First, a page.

[erlang-questions] TLS Distribution Certificate Strategy

Raimo Niskanen raimo+erlang-questions@REDACTED
Fri Apr 20 15:57:12 CEST 2018

Hello list!

I am working on the task to get Erlang Distribution over TLS to be easy to
use and flexible. :-/

So far I have tried to read up on the subject and messed up by misusing
server_name_indication in inet_tls_dist.erl...

The distribution protocol in itself has got two roles - the client and the
server role.  When node A connects to node B then A is the client
and B is the server.  All nodes are servers and any node can also be a

When a node is client we can use the options [{verify,verify_peer},
{verify_fun,{VerifyFun,Data}}].  Then VerifyFun can verify that the
certificate is valid for the Node we connect to.  Remains to get the Node
variable into the VerifyFun arguments - getting to that.

When a node is server it is not possible to know which node that connects
until after the TLS connection is up and while the ditribution handshake is
performed.  The there is a step to check that the connecting node is on the
allowed list.  This step takes a list of allowed nodes that currently is a
net_kernel configuration parameter that can be modified by e.g
inet_tls_dist.  We can use that.

So this boils down to parsing the certificate for a node name or a list
thereof.  My goal is that there should be a plugin function that does
exactly that, that one can customize.

An additional question about that certificate parsing function is whether
it should return node name(s) or host name(s).  Should a certificate be per
node or per host or should both be possible?

If a node certificate should contain host name(s) there seems to be
agreement on that one could put this in the certificate's Subject field as
a DistinguishedName containing a CommonName being the host name, or in an
Extension subjectAltName containing a dNSName.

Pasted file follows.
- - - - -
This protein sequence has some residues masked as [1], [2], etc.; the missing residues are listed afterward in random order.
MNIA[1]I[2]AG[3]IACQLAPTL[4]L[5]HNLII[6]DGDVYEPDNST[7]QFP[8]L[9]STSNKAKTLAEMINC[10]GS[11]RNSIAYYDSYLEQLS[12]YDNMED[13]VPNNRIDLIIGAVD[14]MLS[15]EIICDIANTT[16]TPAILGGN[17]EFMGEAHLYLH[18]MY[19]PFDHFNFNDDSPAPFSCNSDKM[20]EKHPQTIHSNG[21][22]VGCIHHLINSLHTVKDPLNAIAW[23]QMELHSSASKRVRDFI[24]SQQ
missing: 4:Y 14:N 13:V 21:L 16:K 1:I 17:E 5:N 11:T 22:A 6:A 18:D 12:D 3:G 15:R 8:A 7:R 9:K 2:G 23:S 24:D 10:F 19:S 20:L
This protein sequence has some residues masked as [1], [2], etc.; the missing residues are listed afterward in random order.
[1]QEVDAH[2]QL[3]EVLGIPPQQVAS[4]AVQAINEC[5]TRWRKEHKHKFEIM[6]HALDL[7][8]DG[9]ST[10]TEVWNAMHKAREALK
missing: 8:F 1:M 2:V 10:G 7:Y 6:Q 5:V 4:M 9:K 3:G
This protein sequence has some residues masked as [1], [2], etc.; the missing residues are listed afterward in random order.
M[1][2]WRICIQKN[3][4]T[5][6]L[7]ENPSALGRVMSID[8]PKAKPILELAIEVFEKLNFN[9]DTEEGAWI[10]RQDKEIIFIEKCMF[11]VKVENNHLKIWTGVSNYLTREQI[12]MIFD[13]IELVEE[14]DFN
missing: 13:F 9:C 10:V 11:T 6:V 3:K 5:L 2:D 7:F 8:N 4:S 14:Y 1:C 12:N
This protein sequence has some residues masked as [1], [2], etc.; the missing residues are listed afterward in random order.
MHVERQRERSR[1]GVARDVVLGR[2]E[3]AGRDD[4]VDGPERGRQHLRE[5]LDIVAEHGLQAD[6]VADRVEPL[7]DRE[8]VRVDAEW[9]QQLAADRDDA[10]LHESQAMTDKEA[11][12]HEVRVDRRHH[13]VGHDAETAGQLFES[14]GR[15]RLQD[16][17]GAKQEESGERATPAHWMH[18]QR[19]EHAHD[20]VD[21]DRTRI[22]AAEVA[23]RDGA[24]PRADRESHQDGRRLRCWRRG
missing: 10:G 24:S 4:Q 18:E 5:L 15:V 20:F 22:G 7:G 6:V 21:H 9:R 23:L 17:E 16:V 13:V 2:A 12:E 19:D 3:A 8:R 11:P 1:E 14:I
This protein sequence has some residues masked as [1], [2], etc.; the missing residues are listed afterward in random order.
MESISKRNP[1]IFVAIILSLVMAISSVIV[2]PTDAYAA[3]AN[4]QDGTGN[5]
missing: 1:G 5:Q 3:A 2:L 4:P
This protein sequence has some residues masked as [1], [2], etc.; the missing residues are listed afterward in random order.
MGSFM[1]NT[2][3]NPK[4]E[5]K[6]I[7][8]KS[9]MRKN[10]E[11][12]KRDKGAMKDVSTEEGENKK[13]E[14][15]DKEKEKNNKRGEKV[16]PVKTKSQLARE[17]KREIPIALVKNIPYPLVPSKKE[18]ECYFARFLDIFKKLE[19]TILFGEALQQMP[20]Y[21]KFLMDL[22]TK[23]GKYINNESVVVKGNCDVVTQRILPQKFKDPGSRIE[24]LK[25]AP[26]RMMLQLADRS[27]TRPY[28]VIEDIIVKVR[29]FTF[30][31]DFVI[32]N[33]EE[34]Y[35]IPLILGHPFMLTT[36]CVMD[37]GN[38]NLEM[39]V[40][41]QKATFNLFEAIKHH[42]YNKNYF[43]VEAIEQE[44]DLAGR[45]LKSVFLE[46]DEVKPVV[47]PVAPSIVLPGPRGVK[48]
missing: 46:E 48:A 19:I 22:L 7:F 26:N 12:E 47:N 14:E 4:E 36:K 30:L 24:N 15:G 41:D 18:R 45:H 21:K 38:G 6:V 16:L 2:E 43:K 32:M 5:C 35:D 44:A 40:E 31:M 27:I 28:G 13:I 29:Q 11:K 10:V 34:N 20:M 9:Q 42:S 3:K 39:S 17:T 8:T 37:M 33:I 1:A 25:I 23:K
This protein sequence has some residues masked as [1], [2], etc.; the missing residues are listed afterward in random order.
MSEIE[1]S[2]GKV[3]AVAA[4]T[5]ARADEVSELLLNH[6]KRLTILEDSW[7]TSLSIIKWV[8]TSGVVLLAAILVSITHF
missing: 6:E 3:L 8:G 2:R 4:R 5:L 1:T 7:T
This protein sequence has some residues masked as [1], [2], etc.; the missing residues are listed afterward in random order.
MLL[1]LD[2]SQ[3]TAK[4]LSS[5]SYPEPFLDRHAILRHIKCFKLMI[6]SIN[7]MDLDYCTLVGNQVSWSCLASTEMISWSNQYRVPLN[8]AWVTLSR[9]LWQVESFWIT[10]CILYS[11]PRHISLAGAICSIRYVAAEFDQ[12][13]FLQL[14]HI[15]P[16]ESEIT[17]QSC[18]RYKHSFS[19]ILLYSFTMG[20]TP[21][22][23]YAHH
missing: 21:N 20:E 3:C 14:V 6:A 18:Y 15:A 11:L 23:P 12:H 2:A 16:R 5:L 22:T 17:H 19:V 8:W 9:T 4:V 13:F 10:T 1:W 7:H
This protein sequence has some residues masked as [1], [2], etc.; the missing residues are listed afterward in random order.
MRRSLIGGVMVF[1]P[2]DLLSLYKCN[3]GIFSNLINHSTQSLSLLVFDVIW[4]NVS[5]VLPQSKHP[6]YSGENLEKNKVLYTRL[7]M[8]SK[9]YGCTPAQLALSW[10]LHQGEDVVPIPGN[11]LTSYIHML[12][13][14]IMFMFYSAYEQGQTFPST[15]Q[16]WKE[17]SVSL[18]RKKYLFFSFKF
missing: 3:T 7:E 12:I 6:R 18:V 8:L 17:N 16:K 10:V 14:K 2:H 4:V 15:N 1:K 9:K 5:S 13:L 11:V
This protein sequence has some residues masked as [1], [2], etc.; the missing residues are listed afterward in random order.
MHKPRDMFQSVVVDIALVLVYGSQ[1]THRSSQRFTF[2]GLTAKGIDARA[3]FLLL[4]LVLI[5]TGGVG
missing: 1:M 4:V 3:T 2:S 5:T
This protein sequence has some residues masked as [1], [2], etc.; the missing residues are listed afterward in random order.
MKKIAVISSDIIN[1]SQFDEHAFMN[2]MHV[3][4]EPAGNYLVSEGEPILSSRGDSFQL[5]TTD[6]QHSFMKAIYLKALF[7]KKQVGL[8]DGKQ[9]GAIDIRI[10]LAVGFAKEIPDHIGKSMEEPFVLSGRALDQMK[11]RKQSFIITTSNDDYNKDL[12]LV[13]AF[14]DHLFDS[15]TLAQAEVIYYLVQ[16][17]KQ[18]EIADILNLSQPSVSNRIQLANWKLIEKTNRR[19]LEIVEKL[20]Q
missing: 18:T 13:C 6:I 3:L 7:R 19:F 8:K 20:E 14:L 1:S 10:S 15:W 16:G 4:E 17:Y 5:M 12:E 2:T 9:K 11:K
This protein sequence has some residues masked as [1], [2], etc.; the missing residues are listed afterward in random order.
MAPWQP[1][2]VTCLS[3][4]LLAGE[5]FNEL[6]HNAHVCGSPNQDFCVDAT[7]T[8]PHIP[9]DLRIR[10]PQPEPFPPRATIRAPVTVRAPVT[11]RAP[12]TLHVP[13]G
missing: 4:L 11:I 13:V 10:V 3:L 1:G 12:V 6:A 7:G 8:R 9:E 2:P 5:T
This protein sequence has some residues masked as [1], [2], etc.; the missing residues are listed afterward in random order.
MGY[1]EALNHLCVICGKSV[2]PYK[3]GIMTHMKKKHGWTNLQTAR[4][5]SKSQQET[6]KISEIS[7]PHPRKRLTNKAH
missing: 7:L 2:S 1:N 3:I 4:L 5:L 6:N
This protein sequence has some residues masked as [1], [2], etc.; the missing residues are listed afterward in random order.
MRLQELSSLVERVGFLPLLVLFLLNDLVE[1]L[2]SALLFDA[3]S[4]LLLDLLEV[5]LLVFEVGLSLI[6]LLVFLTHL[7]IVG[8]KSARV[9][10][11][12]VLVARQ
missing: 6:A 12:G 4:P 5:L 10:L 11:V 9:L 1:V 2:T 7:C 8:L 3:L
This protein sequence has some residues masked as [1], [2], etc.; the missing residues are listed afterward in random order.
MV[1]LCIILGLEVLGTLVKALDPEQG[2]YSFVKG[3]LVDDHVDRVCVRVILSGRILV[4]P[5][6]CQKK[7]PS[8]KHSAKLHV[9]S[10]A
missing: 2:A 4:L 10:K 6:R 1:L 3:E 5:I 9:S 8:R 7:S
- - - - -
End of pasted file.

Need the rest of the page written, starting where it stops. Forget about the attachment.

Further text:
If a node certificate should contain node name(s) I only have some
half-good suggestions:
* Store a node name node@REDACTED as a host name node.example.org in
  either of the above ways, i.e replace the `@` with `.`.
* Store the node name as a CommonName as it is, either in DistinguishedName
  or in an Exension subjectAltName containing a directoryName that is
  another CommonName.
* Use the DomainComponent field in DistinguishedName, multiple times, and
  CommonName for the node name as in "/DC=com=DC=example/CN=node".  I think
  this maybe according to the standard's intent, but very odd.
* There are lots of esoteric fields to use in a certificate, for example
  the Extension subjectAltName EmailAddress that syntactically fits a node
  name, but would that not be misuse?

Related questions are: what kind of certificates can you get issued and do
you want to use regular web certificates for this purpose?  Should it be
possible to use Let's Encrypt certificates for nodes/hosts in a cluster
(you would need a node whitelist for this use case i guess)?  For a cluster
we can create tools that create local certificates, with any of the above
content, but how general should the distribution protocol validation be?

So what do people want?
And what is appropriate for Cloud services?

Anyone with an opinion and insight, please speak up!

Best Regards

/ Raimo Niskanen, Erlang/OTP, Ericsson AB

More information about the erlang-questions mailing list